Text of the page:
You claim that "endogenizing" political behavior excuses political malfeasance. I am not sure that it does. I think it exposes politicians and teaches us what rules or constraints contribute to a continuing problem of the political economy. Ignoring it, as you seem to suggest, is just as bad, if not worse, and certainly would not lead to the "policy design, political leadership, and human agency" that has been lacking. The fact that these things are lacking in the political sphere is reason this discipline was conceived of in the first place. Moreover, not all theories of the political economy neglect the power of ideas. But it is true that for the vast majority of political actors that private interests and re-election are paramount.
You use the words "ethical standard" with little clarity, and I think with little justification. First off, there have been a number of campaigns where the richer candidate outspent their opponent and lost. This is not to say that money does not wield a level of influence, but it is not the sole determinant and arguably will matter less as costs of information spreading decrease.
Insofar as ethics are concerned, there are a minefield of concerns with spending caps on campaigns. For example,if a candidate pays money to a publishing company to publish a book where their political views are outlined, is this campaigning? If it is, are you ready to claim that this speech should be suppressed if the candidate has met their spending limit? What if someone else feels compelled to campaign for them? Should they be limited in their speech under the spending cap?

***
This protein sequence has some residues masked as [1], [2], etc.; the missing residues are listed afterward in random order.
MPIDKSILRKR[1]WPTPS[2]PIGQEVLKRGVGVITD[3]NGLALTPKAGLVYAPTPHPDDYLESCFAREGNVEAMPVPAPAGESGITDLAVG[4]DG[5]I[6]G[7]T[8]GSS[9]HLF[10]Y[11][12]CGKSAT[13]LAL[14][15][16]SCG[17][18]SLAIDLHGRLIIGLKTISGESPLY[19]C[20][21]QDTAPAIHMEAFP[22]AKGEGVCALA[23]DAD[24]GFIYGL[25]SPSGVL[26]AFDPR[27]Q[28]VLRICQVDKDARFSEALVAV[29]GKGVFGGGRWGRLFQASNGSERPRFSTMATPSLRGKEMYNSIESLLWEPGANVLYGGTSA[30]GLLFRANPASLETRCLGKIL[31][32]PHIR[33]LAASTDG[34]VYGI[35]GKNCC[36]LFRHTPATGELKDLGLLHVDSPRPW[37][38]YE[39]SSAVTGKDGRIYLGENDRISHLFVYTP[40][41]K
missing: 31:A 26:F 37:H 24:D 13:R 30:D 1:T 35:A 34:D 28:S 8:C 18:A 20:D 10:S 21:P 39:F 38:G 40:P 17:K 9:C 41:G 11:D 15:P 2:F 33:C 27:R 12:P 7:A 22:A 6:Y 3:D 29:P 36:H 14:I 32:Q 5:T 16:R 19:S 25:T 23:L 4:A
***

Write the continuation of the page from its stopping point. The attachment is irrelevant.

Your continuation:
Your distrust for the Citizens United ruling is evident, but you don't address the real ethical problems underlying campaign spending and speech.
However, I will agree that campaigns could use a bit more substance. But that is nothing new.
Criticizing the Ecuadorian government and Assange for their selective (mis)use of the rule of law seems like a good way to foster popular dislike. However, in view of the current situation, this seems like ad hominem critique- the rule of law should come in a case by case basis, in which Ecuador's "dubious record on freedom" and Assange's "brand of populism that cloaks itself in the rule of law" is irrelevant to this merits of this case.
It is curious that these rape charges conveniently came as the US was pressuring its friends to freeze Wikileaks operations and assets. It is a clear that these charges may be contrived as state powers use any and all means to arrest Assange and stop Wikileaks.
You can criticize Assange and Ecuador for being inconsistent across time, sure. Irregardless, however, of whether you find Assange hypocritical, in this particular case, the extent of US influence and methods to track down someone it simply doesn't like and completely arrest their actions with seemingly trumped up charges seems a bit Orwellian.